Purgatorio Purgatory Canto XIII (Second Terrace: the Envious) Summary
Dante and Virgil arrive at the top of the stairs and the official starting line of the second terrace.
It looks much the same as the first terrace except it’s smaller in circumference (not surprising, because as you go up a mountain, it gets narrower), there are no strange sculptures, and the color of the rock is a weird bluish black.
Just as Dante begins settling down to wait for the next passersby so they can ask directions, Virgil says no, they’d be wasting too much time waiting.
Instead, Virgil does what any good guide would do: he uses a compass. Actually, a natural compass. The sun.
First, Virgil utters a prayer to the sun that it guide them safely.
Virgil now turns to face the sun and starts walking. Don’t ask us how that doesn’t take him straight off the cliff and plunging into the abyss, but it doesn’t. Mystified but blindly loyal, Dante follows.
They’ve traveled a mile making good time when they’re interrupted by the sound of souls speaking all around them. It's not the usual “hey, how are you?” greeting, but words of love.
Dante hears such things as “vinum non habent,” “I am Orestes,” and “Love those by whom you have been hurt.” Instead of running away screaming, Dante calmly asks Virgil what’s going on.
Virgil explains: this is the terrace in which envy is purged. So what’s the opposite of envy? Love.
Just in case Dante is beginning to relax too much, Virgil warns him that he’ll get to hear the punished envious soon enough.
He directs Dante’s attention towards the path in front of them, where a crowd of souls sits.
Dante opens his eyes and sees people wearing clothes the same color as the stone all around them. Medieval camo.
As Dante and Virgil approach, the souls cry out to famous Biblical people who were full of love, like the Virgin Mary.
As he gets closer, Dante realizes that he’s witnessing the punishment of envious souls, and his eyes immediately fill with tears.
Their punishment? Well, for starters they’re all wearing “coarse haircloth.” Here, as conscientious readers, we must stop and ask the question that’s on the tip of everyone’s tongue: where in the world did they get blue-black fur? What kind of shameless animal goes around everyday with a bruise-colored coat?
Each envious soul rests his hands on his neighbor’s shoulder, like the blind leading the blind. Dante, being a tender-hearted chap, cries at the thought of poor, blind beggars.
Lo and behold, the Envious really are blind. Their eyelids are sewn shut with iron wires! Dante compares them to hooded hunting hawks, blinded so that they’re easier to handle. Poor guys, Dante says, they can't see the light of heaven.
Dante turns to Virgil with the comment that it’s rude for them to pass through the midst of the Envious without being seen.
Virgil, quite vexed, allows Dante to say what he will to the Envious souls, provided he keeps it short.
As he approaches them, Dante becomes highly aware of the local geography. Virgil is to his right, protecting him from falling off the mountain; to his left are the souls with their eyes sewn shut and tears on their cheeks.
Dante calls on his mighty orator’s skills. He first praises the Envious because they are destined to eventually enter Heaven and to regain their sight and memory. Then he gets down to real business. He asks if anyone there is Italian. Dante suggests that he might be able to help his fellow countrymen.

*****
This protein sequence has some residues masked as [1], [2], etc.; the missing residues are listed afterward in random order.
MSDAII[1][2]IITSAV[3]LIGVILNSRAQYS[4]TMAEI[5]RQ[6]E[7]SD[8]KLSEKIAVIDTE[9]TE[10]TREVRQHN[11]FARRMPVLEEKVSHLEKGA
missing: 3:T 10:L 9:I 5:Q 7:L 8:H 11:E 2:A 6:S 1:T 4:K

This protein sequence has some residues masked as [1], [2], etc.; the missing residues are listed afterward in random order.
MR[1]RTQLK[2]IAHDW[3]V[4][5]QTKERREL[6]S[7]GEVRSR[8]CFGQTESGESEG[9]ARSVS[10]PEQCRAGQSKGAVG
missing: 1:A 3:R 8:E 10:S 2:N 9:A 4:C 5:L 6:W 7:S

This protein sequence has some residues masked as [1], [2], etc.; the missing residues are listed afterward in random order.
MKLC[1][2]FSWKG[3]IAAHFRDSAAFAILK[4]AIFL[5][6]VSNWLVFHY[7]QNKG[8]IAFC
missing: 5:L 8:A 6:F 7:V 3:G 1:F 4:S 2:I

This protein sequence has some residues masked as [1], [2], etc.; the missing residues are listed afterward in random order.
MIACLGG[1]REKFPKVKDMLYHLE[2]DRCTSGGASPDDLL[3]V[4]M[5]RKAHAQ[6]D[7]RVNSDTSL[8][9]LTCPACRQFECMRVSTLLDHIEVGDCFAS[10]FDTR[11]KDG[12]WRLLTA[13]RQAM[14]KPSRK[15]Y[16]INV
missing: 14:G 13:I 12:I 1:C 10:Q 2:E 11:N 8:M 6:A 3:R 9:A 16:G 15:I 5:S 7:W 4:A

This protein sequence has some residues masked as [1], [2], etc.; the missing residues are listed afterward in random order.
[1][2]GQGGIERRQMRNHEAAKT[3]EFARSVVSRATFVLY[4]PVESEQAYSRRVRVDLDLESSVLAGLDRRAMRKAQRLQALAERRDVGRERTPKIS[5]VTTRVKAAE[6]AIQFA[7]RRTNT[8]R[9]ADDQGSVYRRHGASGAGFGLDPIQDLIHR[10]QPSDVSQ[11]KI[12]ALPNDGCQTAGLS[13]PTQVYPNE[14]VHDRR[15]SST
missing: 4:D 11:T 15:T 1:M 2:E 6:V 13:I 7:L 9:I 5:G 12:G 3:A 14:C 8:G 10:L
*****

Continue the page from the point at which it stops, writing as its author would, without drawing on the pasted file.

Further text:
One soul answers rather impudently, correcting Dante. She claims that everyone here is a citizen of “one true city” and what Dante meant to say was “one who lived in Italy as a pilgrim.”
Not used to being corrected, Dante fixes his eyes on the speaker – who can’t see him – and asks her who she is.
She answers that she’s Sienese and that she’s sorry for her vices in life. She says, “I was not sapient, though I was called Sapia” (nice pun). She also took more joy in others’ misfortune than in her own good luck.
She tells Dante how her fellow Sienese backed the Ghibelline leader Colle di Val d’Elsa, while she was envious of their power. When they were defeated in battle, Sapia rejoiced and dared to turn her face to God to say “Now I fear you no more!” Bad move.
However, she continues, she repented at the end of her life and thus ended up in Purgatory. She also gives a shout-out to a friend named Pier Pettinaio, whose prayers have already gotten her into Purgatory proper.
Now she turns her attention to Dante and asks who he is, that he should be able to see and to use breath to speak. In other words, she’s curious why he’s alive and allowed in Purgatory.
Dante answers that he’ll pass through here eventually too and be blinded for a little while, but not for long, because he never was really envious in his life. Instead, he's more afraid of the first terrace. Dante must think he’s proud and most likely to end up among the Prideful.
Sapia’s not finished with Dante. She asks who guided him up here.
Dante avoids her question by saying only that his guide is a soul just like them. He also asks if she wants him to pray for her.
That tactic works. She immediately jumps on his offer. She tells him that, miraculously, he already has “God’s love” and says yes, please pray for her. Greedily, she also asks him to give her a good reputation back on earth.
Sapia ends with a prophecy. Among the Sienese, she claims, there are still envious people. These people can be easily identified because they either invest in or work at the port of Talamone in Genoa. Being a dead person, Sapia can foresee that the venture will end badly.
Now for a short history lesson: Talamone was doomed from the start. Its banks contained a large amount of silt, requiring frequent (and expensive) dredging to clear up the water so that ships could safely dock. Also, Talamone was infested with malaria.
Thus Sapia predicts that the admirals at Talamone “will lose the most.” She doesn’t just mean their money.